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Tribes in South Dakota seek control over child welfare programs

Chase Iron Eyes of the Lakota People's Law Project leads protest for Indian children in Washington, D.C., in November 2013. Photo from Facebook

Five South Dakota tribes are seeking more control over child welfare programs that are currently handled by the state.

The Cheyenne River Sioux Tribe, the Crow Creek Sioux Tribe, the Standing Rock Sioux Tribe, the Oglala Sioux Tribe and the Yankton Sioux Tribe filed applications to run their own Title IV-E programs. Their action comes amid concern that too many tribal children are being placed in non-tribal homes.

"I think the Lakota Nation feels very strongly that the state is derelict in its duty," Matthew Renda of the Lakota People's Law Project, which helped the tribes prepare their applications, told The Sioux Falls Argus Leader.

According to the project, the Rosebud Sioux Tribe was the first in Indian Country to receive Title IV-E planning dollars. The tribe was awarded $300,000 from the Department of Health and Human Services last year.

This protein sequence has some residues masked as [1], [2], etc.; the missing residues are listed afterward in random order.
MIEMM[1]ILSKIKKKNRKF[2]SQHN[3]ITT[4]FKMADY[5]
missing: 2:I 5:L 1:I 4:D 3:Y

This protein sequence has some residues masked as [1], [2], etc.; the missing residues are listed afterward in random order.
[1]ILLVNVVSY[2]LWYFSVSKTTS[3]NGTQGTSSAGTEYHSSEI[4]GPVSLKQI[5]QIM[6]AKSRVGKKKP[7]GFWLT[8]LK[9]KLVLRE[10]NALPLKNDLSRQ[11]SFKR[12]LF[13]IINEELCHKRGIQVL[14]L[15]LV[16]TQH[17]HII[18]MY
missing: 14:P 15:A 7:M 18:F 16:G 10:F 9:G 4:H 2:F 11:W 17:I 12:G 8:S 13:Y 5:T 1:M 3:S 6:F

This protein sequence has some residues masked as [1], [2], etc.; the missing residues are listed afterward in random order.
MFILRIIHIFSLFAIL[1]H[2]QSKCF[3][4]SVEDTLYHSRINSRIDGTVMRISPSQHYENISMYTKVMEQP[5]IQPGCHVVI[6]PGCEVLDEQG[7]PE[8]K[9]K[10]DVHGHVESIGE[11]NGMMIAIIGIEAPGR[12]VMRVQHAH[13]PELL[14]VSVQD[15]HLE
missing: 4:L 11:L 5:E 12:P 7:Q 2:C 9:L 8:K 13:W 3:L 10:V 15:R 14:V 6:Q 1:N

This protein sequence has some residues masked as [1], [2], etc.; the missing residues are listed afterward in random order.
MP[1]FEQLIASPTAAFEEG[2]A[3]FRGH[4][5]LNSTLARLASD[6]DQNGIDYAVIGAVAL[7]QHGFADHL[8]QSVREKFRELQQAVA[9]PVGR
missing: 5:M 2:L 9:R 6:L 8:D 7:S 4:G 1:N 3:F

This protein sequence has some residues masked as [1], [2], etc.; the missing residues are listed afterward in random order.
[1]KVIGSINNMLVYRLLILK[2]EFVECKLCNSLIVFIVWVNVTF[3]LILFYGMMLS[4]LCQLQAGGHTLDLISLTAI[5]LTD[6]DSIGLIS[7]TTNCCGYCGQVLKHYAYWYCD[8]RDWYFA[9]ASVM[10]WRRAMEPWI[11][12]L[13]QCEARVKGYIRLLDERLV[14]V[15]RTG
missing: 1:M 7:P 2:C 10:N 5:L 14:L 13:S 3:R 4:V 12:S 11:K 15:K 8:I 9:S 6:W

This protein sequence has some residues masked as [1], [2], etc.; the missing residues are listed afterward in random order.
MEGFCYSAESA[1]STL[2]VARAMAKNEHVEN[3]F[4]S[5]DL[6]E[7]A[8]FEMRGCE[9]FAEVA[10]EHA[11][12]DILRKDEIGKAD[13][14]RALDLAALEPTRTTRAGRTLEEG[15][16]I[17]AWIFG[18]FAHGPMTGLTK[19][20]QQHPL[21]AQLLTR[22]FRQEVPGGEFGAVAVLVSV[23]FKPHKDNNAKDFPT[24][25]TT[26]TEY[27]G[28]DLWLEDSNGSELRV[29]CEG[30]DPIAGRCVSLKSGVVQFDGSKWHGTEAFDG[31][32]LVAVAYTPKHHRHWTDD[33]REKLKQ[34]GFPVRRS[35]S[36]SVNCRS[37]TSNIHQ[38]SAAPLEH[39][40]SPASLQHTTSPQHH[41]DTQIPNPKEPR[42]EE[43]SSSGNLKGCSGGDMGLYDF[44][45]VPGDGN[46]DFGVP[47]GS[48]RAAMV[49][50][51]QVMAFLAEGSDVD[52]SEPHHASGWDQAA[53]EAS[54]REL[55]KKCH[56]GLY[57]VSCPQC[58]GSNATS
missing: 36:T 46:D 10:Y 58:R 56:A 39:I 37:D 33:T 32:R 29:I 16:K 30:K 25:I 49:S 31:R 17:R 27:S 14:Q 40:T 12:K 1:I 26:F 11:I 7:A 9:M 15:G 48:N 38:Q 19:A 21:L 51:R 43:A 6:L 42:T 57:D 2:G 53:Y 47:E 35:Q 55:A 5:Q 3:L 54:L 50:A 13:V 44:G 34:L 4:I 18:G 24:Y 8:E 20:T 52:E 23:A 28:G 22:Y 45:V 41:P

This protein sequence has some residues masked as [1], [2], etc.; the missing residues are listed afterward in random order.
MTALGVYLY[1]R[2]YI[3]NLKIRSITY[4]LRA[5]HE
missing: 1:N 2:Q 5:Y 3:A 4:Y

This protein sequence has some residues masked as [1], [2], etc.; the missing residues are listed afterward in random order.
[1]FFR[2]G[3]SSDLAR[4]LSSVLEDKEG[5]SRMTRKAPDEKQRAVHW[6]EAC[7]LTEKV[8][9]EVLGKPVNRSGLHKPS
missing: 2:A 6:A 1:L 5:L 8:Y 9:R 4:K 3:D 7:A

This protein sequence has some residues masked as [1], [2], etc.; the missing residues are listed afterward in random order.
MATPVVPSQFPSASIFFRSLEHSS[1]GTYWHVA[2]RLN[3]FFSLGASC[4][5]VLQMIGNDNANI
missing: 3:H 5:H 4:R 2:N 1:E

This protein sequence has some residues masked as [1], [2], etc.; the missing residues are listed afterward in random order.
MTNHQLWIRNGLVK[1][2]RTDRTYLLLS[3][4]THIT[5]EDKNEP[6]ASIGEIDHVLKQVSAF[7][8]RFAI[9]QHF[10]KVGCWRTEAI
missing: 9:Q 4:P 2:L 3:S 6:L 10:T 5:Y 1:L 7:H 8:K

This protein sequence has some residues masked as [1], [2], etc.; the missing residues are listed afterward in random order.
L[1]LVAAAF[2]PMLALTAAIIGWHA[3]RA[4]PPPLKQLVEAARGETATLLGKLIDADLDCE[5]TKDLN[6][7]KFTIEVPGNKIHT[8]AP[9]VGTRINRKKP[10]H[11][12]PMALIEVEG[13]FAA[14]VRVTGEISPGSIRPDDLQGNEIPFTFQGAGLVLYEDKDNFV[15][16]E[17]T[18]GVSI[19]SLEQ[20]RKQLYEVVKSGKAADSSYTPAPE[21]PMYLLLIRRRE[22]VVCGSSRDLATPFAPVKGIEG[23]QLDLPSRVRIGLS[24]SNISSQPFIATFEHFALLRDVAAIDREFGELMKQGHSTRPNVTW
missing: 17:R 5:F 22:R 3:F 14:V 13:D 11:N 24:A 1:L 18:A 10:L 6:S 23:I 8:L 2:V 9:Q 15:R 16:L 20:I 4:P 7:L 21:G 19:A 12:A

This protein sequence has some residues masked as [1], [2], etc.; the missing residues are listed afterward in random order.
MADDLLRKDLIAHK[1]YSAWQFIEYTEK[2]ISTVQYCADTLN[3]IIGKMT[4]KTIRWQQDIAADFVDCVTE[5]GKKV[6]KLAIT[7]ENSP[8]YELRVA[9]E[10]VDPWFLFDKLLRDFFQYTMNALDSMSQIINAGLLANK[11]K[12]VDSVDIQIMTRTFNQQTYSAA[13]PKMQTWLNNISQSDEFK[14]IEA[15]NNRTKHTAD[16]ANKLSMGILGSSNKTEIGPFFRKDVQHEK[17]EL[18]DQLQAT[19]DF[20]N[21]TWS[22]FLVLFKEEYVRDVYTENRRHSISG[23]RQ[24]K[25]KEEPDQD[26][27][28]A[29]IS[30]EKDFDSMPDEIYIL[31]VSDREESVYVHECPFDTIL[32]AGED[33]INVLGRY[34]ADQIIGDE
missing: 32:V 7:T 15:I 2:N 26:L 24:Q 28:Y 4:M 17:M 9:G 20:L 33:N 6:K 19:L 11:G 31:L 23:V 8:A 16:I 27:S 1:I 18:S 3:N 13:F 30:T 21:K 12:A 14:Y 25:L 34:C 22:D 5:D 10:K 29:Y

Indian children make up 13.8 percent of the state population yet they represent 56.3 percent of the foster care population, the report said. Of the 440 Indian children in foster care as of July 2011, 87 percent were placed in non-Indian homes while 39 Indian foster homes went empty, according to the group.

The Oglala Sioux Tribe and the Rosebud Sioux Tribe are currently suing the state, alleging non-compliance with the Indian Child Welfare Act and violations of Indian parents' constitutional rights.

Get the Story:
S.D. tribes look to establish foster care services on reservations (The Sioux Falls Argus Leader 6/27) (AP 6/27)

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